Although this is a broad question, due to the many various mental disorders that can be considered, it can be addressed by looking at common mental disorders that have been studied in LGBT research. Perhaps one of the most common mental disorders studied is depression.
The 2011 Illinois Youth Risk Behavior Survey provides information from Chicago high school students about depressive feelings (among other risk behaviors). It was found that students who identified as gay, lesbian, bisexual or were unsure of their sexuality were twice as likely to report depressive feelings than those who identified as heterosexual. In a study of midlife adults, gay and bisexual men were reported to have a higher prevalence of panic attacks, depression and psychological distress than did heterosexual men while lesbian and bisexual women were reported to have a higher prevalence of generalized anxiety disorder than did heterosexual women. So, yes some studies suggest that there are some mental disorders which are more frequently reported in the LGBT community. Of course, there are also studies which do not report such discrepancies. The more important question is: Why is the prevalence of some mental disorders higher for those in the LGBT community?
Populations that face discrimination, family rejection, social stigma and bullying are faced with many challenges that may increase the likelihood of a mental disorder. These are all risk factors for various mental disorders, and therefore increase one’s chances of being faced with experiencing a mental disorder. More details can be found in this study of LGB mental disorder, suicide and self harm.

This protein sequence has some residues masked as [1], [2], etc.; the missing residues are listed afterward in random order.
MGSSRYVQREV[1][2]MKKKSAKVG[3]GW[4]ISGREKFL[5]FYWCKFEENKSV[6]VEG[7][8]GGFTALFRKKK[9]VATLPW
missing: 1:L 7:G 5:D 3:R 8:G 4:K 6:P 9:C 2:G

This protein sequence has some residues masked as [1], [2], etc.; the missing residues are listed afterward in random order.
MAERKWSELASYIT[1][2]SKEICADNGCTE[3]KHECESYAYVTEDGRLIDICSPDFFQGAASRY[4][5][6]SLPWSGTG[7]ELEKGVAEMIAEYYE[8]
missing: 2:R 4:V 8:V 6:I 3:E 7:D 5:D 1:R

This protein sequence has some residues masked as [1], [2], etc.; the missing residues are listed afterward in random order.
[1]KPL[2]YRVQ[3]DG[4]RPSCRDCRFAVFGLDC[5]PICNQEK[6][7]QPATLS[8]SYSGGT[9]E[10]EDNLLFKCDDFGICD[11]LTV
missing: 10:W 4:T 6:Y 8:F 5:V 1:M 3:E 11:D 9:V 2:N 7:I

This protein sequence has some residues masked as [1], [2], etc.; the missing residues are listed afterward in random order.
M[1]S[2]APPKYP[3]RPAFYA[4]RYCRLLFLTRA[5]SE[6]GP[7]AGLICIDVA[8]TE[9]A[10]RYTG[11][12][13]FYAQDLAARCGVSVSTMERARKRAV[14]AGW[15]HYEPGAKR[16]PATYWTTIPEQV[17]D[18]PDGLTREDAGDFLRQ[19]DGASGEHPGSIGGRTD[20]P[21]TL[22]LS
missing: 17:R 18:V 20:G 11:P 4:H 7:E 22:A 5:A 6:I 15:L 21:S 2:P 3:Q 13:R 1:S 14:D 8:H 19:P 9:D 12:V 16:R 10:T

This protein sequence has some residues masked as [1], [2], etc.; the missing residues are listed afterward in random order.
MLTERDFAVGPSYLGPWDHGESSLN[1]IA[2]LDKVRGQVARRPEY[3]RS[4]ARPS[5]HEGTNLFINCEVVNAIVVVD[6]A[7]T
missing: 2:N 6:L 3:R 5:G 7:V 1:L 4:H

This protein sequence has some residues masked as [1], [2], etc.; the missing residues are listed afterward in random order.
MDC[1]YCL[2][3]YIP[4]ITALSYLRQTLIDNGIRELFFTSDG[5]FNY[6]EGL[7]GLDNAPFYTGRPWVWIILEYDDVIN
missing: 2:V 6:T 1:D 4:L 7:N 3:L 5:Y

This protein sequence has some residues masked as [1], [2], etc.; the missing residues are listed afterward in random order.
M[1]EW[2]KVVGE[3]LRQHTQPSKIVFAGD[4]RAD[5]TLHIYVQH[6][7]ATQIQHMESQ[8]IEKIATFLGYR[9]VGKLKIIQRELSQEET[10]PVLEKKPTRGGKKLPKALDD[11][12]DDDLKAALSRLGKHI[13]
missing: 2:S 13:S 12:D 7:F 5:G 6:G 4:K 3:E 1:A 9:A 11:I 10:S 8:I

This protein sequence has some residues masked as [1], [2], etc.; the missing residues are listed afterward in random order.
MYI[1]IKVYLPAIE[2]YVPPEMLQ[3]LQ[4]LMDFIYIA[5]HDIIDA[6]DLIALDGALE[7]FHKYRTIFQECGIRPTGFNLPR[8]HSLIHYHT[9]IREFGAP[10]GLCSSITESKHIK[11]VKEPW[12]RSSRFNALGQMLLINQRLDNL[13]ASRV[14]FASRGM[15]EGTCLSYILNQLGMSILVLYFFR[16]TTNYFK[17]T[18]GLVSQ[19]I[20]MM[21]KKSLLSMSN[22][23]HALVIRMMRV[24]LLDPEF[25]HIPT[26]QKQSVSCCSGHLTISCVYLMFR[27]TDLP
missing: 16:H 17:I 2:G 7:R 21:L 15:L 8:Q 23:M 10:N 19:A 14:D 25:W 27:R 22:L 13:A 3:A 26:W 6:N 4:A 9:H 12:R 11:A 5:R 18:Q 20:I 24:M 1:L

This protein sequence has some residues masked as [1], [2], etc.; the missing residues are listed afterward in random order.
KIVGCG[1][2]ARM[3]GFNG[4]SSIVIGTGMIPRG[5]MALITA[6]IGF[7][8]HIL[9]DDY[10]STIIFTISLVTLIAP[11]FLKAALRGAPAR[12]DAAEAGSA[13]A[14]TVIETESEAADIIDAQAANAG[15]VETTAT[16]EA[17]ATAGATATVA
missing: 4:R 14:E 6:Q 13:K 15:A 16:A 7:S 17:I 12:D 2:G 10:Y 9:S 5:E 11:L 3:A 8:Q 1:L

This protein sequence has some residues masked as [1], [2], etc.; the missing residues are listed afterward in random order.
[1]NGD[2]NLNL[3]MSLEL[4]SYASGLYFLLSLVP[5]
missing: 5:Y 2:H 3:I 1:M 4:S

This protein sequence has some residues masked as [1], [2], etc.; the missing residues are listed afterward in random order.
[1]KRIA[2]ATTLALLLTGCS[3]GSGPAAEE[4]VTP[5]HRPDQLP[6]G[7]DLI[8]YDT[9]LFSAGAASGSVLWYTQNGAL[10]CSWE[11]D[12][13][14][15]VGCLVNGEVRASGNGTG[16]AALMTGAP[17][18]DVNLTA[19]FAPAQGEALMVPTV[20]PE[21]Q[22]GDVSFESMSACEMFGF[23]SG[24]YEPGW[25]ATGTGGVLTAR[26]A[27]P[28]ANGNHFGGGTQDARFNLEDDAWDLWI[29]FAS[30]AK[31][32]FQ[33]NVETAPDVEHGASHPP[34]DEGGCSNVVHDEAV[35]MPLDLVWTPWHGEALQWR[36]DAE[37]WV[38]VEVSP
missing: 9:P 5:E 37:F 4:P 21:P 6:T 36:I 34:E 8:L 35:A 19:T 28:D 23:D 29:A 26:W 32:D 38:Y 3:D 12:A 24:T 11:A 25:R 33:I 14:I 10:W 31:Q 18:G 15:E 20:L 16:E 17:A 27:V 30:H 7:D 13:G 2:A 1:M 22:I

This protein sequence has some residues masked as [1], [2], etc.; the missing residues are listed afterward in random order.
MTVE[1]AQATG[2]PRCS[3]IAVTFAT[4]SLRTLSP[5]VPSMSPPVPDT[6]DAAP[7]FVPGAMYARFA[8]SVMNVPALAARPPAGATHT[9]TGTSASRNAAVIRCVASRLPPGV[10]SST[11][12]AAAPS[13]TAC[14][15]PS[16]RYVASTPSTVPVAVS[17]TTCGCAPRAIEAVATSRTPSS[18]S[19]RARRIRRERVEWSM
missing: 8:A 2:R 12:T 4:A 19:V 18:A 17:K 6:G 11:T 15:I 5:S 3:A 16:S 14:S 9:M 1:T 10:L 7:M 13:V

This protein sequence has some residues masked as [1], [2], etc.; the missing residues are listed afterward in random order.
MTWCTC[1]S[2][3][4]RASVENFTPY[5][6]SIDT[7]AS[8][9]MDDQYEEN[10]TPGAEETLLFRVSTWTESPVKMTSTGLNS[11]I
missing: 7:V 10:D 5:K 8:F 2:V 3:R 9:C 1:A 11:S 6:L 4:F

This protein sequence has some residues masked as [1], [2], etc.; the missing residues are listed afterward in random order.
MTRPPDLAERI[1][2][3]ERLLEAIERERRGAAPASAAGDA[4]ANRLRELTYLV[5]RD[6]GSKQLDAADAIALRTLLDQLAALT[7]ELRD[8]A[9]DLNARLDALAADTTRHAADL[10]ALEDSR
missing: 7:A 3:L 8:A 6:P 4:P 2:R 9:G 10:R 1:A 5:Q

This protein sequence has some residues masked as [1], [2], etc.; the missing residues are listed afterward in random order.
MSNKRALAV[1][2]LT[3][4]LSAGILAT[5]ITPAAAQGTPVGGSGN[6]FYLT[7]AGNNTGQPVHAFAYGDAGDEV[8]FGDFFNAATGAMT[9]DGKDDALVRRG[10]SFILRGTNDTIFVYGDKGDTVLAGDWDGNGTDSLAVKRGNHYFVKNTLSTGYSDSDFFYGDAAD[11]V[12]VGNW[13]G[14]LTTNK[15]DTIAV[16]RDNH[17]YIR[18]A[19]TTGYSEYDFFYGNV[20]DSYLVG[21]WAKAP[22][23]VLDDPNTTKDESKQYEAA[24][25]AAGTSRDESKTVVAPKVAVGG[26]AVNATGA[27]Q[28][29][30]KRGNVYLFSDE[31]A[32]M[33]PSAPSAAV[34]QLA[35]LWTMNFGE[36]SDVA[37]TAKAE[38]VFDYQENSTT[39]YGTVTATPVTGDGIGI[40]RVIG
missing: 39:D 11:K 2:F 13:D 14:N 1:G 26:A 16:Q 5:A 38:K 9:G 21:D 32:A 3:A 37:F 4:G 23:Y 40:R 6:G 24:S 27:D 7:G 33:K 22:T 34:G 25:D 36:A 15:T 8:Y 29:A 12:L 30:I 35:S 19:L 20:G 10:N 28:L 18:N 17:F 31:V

Although the LGBT community has been found to display a higher rate of mental disorder than heterosexuals, it is dependent on the experiences of the individual. Do they have an accepting family? Do they have a support system of friends? Is their sexuality accepted in their workplace? Have they experienced discrimination based on their sexuality? Have they been bullied? The answers to these questions provide more information about one’s susceptibility to mental disorder than does one’s sexuality.